More Women are Filling Senior Roles at Private Equity Firms—and Some are Raising Children at the Same Time
A few more good women have been filling senior roles at private equity firms in North America and Europe over the past year—a trend that’s been more pronounced elsewhere around the globe, including Asia.
In North America, 9.2 percent of senior roles in private equity are held by women as compared with 8.9 percent a year earlier, says industry researcher Preqin, which covers alternative investing and has offices in New York, London and Singapore.
In Europe, 9.9 percent of top private equity titles are held by women as compared with 9.1 percent a year earlier, and as for the rest of the world including Asia, today’s figure is at 10.4 percent up from 8.7 percent last year, says a recent Preqin announcement.
Women are still a rare commodity in the private equity arena, particularly at the partner level, reports PE Hub, which observes that only about 10 percent of the investment professionals in the buyout industry are women—“a figure that is far lower than that in the workforce at large.”
On the other hand, the report states, this is a good time for women interested in breaking into the business:
“Conferences like the Women’s Alternative Investment Summit are making it easier to find mentors, to learn the trade and to build networks. Firms like the The Carlyle Group, which says 12 percent of its managing directors are women, seem intent on bringing more women into the firm and grooming them for executive positions. And some women say their gender helps them stand out and make an impact."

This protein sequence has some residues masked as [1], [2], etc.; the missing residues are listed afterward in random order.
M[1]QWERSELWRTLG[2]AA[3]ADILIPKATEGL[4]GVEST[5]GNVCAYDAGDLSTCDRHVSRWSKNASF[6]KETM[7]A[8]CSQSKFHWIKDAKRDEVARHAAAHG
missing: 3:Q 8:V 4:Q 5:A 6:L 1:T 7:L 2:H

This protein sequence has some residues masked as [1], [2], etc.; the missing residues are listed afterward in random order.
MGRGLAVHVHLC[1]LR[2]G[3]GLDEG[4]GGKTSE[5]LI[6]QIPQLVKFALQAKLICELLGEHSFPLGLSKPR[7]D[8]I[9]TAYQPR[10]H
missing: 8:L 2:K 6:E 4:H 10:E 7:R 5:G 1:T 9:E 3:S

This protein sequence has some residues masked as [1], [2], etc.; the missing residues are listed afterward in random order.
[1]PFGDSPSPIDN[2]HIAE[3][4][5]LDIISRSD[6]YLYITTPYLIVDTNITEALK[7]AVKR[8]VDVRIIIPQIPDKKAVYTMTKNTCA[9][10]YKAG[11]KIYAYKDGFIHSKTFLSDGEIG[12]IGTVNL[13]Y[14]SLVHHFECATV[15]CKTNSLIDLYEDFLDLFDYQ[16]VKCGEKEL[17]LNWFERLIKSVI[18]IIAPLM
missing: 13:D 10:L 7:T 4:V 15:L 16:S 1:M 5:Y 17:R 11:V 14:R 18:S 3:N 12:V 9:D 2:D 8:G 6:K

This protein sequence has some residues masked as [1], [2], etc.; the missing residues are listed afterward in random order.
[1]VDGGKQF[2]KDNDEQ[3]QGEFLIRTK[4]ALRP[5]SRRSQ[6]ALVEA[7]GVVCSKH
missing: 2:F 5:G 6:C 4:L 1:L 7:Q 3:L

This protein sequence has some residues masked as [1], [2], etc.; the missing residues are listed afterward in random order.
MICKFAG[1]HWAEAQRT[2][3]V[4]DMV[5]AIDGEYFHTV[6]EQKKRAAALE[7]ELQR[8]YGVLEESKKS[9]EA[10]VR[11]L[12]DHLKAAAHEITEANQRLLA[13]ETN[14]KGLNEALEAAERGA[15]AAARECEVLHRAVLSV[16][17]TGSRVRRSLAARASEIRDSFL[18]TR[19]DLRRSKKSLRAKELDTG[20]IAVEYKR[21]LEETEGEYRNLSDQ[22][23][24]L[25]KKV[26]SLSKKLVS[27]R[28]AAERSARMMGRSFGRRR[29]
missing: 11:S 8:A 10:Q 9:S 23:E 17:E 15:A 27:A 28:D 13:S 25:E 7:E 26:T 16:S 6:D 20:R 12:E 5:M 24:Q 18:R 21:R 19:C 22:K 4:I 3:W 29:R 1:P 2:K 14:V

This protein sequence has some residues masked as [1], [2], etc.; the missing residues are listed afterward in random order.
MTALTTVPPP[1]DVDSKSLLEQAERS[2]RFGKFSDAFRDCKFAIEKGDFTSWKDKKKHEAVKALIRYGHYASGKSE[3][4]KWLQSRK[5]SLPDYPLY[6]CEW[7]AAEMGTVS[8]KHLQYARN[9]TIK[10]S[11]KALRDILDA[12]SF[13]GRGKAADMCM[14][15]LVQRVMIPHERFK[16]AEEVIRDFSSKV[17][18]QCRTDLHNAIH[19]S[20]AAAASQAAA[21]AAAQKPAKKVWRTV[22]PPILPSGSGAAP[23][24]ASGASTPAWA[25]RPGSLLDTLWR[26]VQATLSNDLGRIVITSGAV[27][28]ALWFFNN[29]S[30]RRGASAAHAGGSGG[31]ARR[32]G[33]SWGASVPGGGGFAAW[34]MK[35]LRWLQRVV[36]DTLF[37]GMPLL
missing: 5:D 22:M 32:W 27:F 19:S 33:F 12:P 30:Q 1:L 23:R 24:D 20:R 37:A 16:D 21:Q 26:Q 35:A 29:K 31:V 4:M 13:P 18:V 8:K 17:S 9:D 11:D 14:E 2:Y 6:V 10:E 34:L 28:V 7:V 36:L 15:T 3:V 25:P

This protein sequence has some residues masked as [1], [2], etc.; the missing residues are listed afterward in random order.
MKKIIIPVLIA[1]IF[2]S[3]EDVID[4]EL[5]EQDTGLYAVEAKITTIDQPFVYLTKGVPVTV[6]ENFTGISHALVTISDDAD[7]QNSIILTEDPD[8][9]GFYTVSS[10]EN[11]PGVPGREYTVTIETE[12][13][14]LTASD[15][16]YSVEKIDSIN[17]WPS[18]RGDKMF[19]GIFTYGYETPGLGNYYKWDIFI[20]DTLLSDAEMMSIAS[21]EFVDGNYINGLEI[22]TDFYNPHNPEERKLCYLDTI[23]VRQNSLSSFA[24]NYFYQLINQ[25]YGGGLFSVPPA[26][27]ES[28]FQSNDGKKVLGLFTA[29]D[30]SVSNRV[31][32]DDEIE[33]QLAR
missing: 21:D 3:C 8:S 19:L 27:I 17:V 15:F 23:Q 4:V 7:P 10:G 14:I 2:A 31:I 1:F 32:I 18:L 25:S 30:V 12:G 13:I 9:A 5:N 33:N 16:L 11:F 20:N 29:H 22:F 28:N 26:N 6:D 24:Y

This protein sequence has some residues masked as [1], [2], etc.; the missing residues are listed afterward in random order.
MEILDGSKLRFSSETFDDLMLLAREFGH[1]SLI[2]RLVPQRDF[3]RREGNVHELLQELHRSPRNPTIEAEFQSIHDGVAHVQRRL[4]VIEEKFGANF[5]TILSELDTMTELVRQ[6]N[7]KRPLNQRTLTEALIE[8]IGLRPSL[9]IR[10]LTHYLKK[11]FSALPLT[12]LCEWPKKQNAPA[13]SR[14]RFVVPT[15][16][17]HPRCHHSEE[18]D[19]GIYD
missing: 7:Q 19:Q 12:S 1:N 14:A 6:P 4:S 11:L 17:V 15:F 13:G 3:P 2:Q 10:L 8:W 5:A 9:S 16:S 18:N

Women’s prominence in the field is also not only about location: “The proportion of senior roles filled by women in private equity firms does vary according to strategy,” says Preqin.
For instance, while “Real estate firms accounted for the largest proportion of senior female roles in 2011, infrastructure firms now lead the way.”
Based on Preqin’s information, women account for an average 13.5 percent and 12 percent of senior roles at infrastructure and real estate firms respectively. The proportions at venture and buyout firms are 9.7 percent and 6.9 percent respectively.
Women also account for an average 9.2 percent of the team at private equity firms of five or fewer senior employees, compared to 10.4 percent at firms of six to 10 employees, and 9.3 percent at private equity firms with 11 to 20 staffers and and 9.9 percent at firms with 21 or more staff members.
The data from Preqin’s comes from its online databases featuring profies of over 5,700 fund managers specializing in buyout, venture, mezzanine, distressed debt and other private equity investments.
Moreover, the Wall Street Journal reports, there are more and more women who find they’re able to balance a top-notch private equity career with raising a child:
“Just ask Raquel Palmer at KPS Capital Partners, Pam Hendrickson of The Riverside Company, Cathleen Ellsworth at First Reserve Corp., Andrea Kramer at Hamilton Lane or any of the small but growing ranks of women who have built successful private equity careers and also raised kids.”